vocational education and trainingvocational training bracelet making Enock, who is currently 16 years old, was 6 years old when he became a Compassion-sponsored child. It was just a couple of months after his father passed away.

Enock’s father was a subsistence farmer and the sole breadwinner in the family of seven people. Enock’s mother, Mimose, is a resilient woman with a strong faith in God, but she found herself helpless with six mouths to feed on her own. She was not able to provide daily food for her babies, much less send them to school or take them to hospital when they were sick.

Living in the country Mimose had only two choices when she became a single parent: farm or move to another community where she could find something to do for income to support her family. As Mimose was not trained to handle any farming tools, and as none of her babies were strong enough to replace their father as the breadwinner, Mimose chose the second option.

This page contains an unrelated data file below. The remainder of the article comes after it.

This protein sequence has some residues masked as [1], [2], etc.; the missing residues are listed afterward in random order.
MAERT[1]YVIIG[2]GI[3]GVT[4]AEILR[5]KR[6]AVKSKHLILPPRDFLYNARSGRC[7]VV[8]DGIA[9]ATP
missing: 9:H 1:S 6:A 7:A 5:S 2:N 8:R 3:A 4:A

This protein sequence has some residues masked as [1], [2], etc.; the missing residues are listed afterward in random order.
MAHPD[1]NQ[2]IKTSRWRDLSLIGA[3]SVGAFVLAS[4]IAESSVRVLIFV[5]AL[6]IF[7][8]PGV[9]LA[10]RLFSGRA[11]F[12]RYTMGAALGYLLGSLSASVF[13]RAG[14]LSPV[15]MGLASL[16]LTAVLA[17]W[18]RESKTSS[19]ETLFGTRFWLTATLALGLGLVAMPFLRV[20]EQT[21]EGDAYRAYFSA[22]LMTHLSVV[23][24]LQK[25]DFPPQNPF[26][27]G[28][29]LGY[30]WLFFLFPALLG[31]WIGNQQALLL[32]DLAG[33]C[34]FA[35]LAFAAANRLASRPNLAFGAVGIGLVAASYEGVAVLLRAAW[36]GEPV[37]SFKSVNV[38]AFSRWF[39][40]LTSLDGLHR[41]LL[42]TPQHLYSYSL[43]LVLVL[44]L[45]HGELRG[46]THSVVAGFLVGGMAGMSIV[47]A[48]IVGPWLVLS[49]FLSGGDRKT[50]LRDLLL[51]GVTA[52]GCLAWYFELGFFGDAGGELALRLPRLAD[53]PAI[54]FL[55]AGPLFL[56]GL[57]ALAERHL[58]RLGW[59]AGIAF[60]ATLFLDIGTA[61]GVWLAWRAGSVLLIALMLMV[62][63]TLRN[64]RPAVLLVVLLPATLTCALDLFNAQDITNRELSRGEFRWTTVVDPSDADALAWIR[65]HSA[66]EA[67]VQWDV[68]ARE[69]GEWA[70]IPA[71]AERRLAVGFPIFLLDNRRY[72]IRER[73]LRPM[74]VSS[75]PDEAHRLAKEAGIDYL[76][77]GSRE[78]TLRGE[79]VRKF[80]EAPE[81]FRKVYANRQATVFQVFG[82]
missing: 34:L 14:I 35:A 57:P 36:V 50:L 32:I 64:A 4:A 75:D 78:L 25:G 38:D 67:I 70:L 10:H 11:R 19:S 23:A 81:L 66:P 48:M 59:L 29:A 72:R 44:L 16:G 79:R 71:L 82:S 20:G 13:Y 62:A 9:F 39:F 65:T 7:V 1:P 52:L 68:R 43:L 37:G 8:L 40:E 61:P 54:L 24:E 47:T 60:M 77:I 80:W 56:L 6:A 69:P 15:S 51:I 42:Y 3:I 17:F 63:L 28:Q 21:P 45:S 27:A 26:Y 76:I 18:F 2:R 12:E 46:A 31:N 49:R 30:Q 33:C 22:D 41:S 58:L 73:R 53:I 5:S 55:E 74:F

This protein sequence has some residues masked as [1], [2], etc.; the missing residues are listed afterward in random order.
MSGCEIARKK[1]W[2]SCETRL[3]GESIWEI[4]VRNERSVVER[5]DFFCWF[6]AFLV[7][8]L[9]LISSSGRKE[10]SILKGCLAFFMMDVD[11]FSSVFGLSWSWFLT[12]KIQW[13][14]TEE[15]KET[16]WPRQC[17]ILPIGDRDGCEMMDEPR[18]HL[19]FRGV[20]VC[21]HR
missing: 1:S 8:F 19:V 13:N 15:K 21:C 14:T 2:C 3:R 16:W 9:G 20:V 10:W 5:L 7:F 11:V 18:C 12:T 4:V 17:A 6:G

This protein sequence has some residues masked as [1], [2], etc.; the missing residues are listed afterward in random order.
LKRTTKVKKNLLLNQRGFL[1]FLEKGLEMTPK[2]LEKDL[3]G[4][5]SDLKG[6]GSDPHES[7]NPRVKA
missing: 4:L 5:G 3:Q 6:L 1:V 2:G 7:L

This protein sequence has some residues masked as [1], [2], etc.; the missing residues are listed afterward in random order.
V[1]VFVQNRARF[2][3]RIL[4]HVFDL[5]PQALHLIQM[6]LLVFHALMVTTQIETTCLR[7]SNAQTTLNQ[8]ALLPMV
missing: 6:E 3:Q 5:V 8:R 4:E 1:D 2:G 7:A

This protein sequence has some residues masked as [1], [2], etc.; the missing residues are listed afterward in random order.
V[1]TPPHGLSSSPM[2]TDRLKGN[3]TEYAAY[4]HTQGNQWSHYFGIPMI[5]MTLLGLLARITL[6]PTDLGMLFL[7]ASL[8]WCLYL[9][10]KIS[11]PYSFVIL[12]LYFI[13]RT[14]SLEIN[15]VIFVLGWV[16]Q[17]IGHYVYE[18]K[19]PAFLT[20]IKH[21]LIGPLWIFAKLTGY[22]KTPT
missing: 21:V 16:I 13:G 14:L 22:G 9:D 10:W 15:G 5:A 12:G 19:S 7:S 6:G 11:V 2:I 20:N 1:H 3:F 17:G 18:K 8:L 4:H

With the hope of being able to find a better life, Mimose and her children took refuge in Martissant, in Port-au-Prince. When talking about Martissant, it is important to mention that it is one of Haiti’s largest slums. It is an area with an overwhelming rate of juvenile delinquency, where many children are involved in gang activities, prostitution, rape and crimes of all kind.

By choosing to live in Martissant with her children, Mimose knew for sure that she and her children would be exposed to many dangers, but she had no choice. As a woman of God, she was in constant prayer. She had many concerns because she wanted to raise her children to be different, which isn’t easy for a single mother living in a such area.